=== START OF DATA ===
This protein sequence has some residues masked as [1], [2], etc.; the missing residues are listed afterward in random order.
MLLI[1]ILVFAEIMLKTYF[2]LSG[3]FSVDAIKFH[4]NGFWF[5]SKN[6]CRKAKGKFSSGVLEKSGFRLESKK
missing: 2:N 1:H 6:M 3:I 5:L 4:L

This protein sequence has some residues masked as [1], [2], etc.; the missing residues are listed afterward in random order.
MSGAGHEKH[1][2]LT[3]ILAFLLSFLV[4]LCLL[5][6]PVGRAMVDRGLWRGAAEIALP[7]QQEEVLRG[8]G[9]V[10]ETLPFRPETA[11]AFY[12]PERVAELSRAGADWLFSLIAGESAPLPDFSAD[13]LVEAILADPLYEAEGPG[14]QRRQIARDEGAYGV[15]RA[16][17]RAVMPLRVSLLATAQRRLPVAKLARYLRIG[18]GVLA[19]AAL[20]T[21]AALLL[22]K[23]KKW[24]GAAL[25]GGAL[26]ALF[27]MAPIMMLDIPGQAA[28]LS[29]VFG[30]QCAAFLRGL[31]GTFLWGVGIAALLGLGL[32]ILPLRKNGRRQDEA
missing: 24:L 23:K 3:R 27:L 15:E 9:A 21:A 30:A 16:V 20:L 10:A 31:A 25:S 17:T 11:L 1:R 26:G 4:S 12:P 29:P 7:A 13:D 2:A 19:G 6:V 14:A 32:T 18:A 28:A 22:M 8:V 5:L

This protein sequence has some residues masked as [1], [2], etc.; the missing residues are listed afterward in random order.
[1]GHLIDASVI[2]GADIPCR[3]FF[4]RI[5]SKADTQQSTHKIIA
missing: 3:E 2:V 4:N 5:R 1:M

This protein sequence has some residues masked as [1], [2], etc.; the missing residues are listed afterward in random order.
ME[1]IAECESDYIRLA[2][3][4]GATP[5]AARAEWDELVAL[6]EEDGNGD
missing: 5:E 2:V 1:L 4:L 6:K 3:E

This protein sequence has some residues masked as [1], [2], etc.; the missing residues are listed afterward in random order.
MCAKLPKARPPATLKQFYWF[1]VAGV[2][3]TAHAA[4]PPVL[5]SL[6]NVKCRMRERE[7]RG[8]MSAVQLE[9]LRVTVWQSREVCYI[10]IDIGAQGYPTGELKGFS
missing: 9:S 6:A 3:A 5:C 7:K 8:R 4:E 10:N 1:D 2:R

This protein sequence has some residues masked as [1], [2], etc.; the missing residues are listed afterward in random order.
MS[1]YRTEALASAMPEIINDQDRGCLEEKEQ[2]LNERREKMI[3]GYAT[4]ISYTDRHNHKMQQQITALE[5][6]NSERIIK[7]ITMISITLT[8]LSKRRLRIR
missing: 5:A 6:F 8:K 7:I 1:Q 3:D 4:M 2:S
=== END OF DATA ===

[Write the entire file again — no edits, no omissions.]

This protein sequence has some residues masked as [1], [2], etc.; the missing residues are listed afterward in random order.
MLLI[1]ILVFAEIMLKTYF[2]LSG[3]FSVDAIKFH[4]NGFWF[5]SKN[6]CRKAKGKFSSGVLEKSGFRLESKK
missing: 2:N 1:H 6:M 3:I 5:L 4:L

This protein sequence has some residues masked as [1], [2], etc.; the missing residues are listed afterward in random order.
MSGAGHEKH[1][2]LT[3]ILAFLLSFLV[4]LCLL[5][6]PVGRAMVDRGLWRGAAEIALP[7]QQEEVLRG[8]G[9]V[10]ETLPFRPETA[11]AFY[12]PERVAELSRAGADWLFSLIAGESAPLPDFSAD[13]LVEAILADPLYEAEGPG[14]QRRQIARDEGAYGV[15]RA[16][17]RAVMPLRVSLLATAQRRLPVAKLARYLRIG[18]GVLA[19]AAL[20]T[21]AALLL[22]K[23]KKW[24]GAAL[25]GGAL[26]ALF[27]MAPIMMLDIPGQAA[28]LS[29]VFG[30]QCAAFLRGL[31]GTFLWGVGIAALLGLGL[32]ILPLRKNGRRQDEA
missing: 24:L 23:K 3:R 27:L 15:E 9:A 21:A 30:A 16:V 20:L 10:A 31:A 25:S 17:T 11:L 1:R 26:G 4:S 12:P 29:P 7:A 13:D 2:A 19:G 6:V 14:A 32:T 18:A 28:A 22:M 8:V 5:L

This protein sequence has some residues masked as [1], [2], etc.; the missing residues are listed afterward in random order.
[1]GHLIDASVI[2]GADIPCR[3]FF[4]RI[5]SKADTQQSTHKIIA
missing: 3:E 2:V 4:N 5:R 1:M

This protein sequence has some residues masked as [1], [2], etc.; the missing residues are listed afterward in random order.
ME[1]IAECESDYIRLA[2][3][4]GATP[5]AARAEWDELVAL[6]EEDGNGD
missing: 5:E 2:V 1:L 4:L 6:K 3:E

This protein sequence has some residues masked as [1], [2], etc.; the missing residues are listed afterward in random order.
MCAKLPKARPPATLKQFYWF[1]VAGV[2][3]TAHAA[4]PPVL[5]SL[6]NVKCRMRERE[7]RG[8]MSAVQLE[9]LRVTVWQSREVCYI[10]IDIGAQGYPTGELKGFS
missing: 9:S 6:A 3:A 5:C 7:K 8:R 4:E 10:N 1:D 2:R

This protein sequence has some residues masked as [1], [2], etc.; the missing residues are listed afterward in random order.
MS[1]YRTEALASAMPEIINDQDRGCLEEKEQ[2]LNERREKMI[3]GYAT[4]ISYTDRHNHKMQQQITALE[5][6]NSERIIK[7]ITMISITLT[8]LSKRRLRIR
missing: 5:A 6:F 8:K 7:I 1:Q 3:D 4:M 2:S